Many of these democrats found a way to lay much of the blame on Governor Bob McDonnell.

Fairfax Senator Chap Petersen (D), a potential candidate for statewide office said the response was overblown.  “We are a free society.  This is a public square,” he said from the Senate floor.  “People have a right to protest, without harassment or intimidation.”

Democratic Party of Virginia Chairman Brian Moran took it a step further. He intertwined the response to the policies of the McDonnell administration and continued to push the narrative that McDonnell himself may have called for the State Police to act in the fashion that they did.

“While I cannot say whether or not the Governor authorized or had knowledge of this weekend’s regrettable arrests,” Moran said.  “There is no question that this unfortunate situation could have been avoided by a leader with the courage to resist the extreme elements of his own party and focus on making life better for Virginia families.”

But McDonnell forcefully defended his role in the Capitol Square showdown. When asked directly by our Andy Jenks if he ordered the State Police to break up the protest the governor did not mince words.

“Absolutely not. See, that’s the problem. And that’s been the problem for about a month up here,” McDonnell said. “People saying things of which they have no direct information. And saying things that are just flat not correct.” McDonnell said he was at the CAA basketball tournament during the protest and did not learn what occurred until well after the situation had ended.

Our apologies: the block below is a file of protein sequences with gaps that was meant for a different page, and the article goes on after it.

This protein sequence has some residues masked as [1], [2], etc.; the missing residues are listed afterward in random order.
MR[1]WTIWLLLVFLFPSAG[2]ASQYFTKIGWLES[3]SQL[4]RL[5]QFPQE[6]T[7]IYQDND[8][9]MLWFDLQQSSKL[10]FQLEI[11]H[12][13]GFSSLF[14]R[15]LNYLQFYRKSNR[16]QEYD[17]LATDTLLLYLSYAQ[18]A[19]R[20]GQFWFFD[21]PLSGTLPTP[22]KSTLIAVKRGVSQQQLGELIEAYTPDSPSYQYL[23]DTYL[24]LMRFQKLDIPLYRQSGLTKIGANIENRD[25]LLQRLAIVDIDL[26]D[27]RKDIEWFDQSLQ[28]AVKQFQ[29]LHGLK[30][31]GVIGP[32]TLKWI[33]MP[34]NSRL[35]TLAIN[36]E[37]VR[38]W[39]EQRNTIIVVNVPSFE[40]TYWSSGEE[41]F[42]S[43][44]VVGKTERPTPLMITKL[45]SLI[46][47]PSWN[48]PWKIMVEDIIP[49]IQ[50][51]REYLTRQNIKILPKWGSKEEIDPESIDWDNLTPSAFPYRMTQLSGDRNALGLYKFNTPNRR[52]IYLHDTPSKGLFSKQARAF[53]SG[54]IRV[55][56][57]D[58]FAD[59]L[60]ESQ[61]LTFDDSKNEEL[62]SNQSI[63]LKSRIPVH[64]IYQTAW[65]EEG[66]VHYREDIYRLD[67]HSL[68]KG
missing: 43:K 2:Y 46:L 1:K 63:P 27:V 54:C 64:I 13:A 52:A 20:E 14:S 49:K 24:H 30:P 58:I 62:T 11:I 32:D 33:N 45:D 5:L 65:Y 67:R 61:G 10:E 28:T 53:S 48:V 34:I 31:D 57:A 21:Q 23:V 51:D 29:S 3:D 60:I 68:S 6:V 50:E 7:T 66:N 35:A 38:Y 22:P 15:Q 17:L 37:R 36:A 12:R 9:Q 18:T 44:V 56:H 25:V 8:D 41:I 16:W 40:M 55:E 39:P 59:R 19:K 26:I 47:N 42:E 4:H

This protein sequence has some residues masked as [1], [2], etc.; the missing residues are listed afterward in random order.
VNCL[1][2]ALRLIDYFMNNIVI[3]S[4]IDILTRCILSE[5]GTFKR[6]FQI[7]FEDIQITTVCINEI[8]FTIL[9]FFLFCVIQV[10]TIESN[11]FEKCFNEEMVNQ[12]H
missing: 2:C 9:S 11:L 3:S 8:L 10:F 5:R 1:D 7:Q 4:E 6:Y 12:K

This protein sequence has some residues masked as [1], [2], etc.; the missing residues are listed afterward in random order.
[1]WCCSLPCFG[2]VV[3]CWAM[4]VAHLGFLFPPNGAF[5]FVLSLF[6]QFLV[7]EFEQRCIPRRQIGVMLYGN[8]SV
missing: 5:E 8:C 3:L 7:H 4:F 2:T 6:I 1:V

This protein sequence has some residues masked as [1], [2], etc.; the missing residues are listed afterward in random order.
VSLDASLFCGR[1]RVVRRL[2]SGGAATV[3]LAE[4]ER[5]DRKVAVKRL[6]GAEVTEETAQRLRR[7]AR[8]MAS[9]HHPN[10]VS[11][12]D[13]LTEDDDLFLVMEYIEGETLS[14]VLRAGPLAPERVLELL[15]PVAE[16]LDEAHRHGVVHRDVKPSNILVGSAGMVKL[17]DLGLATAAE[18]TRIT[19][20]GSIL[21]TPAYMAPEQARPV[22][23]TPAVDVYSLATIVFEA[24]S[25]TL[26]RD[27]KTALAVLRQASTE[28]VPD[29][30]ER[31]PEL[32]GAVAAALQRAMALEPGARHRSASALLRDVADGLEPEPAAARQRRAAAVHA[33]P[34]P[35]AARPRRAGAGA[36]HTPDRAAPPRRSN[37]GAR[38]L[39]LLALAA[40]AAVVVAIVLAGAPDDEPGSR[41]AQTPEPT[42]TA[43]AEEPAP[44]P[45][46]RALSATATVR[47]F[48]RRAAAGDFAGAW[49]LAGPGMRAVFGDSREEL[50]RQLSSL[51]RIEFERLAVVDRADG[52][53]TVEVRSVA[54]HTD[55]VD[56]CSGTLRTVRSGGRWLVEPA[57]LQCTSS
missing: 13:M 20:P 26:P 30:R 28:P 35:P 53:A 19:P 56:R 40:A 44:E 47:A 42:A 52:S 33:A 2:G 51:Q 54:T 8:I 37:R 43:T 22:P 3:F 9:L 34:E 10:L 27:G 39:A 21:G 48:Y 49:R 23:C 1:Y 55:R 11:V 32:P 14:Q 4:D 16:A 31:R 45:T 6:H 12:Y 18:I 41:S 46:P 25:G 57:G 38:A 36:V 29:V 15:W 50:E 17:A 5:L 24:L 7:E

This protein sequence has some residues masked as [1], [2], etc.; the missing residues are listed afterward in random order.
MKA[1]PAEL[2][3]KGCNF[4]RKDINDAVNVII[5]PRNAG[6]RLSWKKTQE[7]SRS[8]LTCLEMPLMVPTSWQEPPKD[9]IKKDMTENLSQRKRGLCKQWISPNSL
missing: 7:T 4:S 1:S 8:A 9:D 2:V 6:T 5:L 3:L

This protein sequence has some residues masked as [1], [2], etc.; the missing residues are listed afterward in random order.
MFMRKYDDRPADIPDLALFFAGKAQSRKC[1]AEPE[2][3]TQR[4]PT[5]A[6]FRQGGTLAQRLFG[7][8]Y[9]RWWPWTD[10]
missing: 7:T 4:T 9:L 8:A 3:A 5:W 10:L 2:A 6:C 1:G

But while McDonnell defended his own role, Lt. Governor Bill Bolling and GOP members of the House and Senate attacked democrats for their criticism of law enforcement. Bolling, a candidate for governor in 2013, said that they “owe Capitol Police an apology” for the way they assailed them on the floor of the General Assembly.

Senate Majority Leader Tommy Norment (R) explained that leaders of the House and Senate had worked with Capitol Police to develop a contingency plan in the event that protests in the 2012 session threatened the civil assembly of the legislature. He said those plans were agreed to by republicans and democrats. He contended that the police were just doing their job and hinted that democrats were encouraging the partisan divide as a way to avoid talking about the stalled budget process.

“There are some in this body, that have done everything that they can to exacerbate the tarnishing of that public image based social issues to try to deflect what they are not doing in other issues.”

And as the rhetoric heats up, the ultrasounds before abortions, which sparked the protest, remains sitting on Governor McDonnell’s desk waiting for the final salvo in what has been a divisive fight over social issues.

A fight that has drawn clear lines between republicans and democrats and in most cases, where you sit on those issues seems to be directly linked to how one views the response to the weekend protests.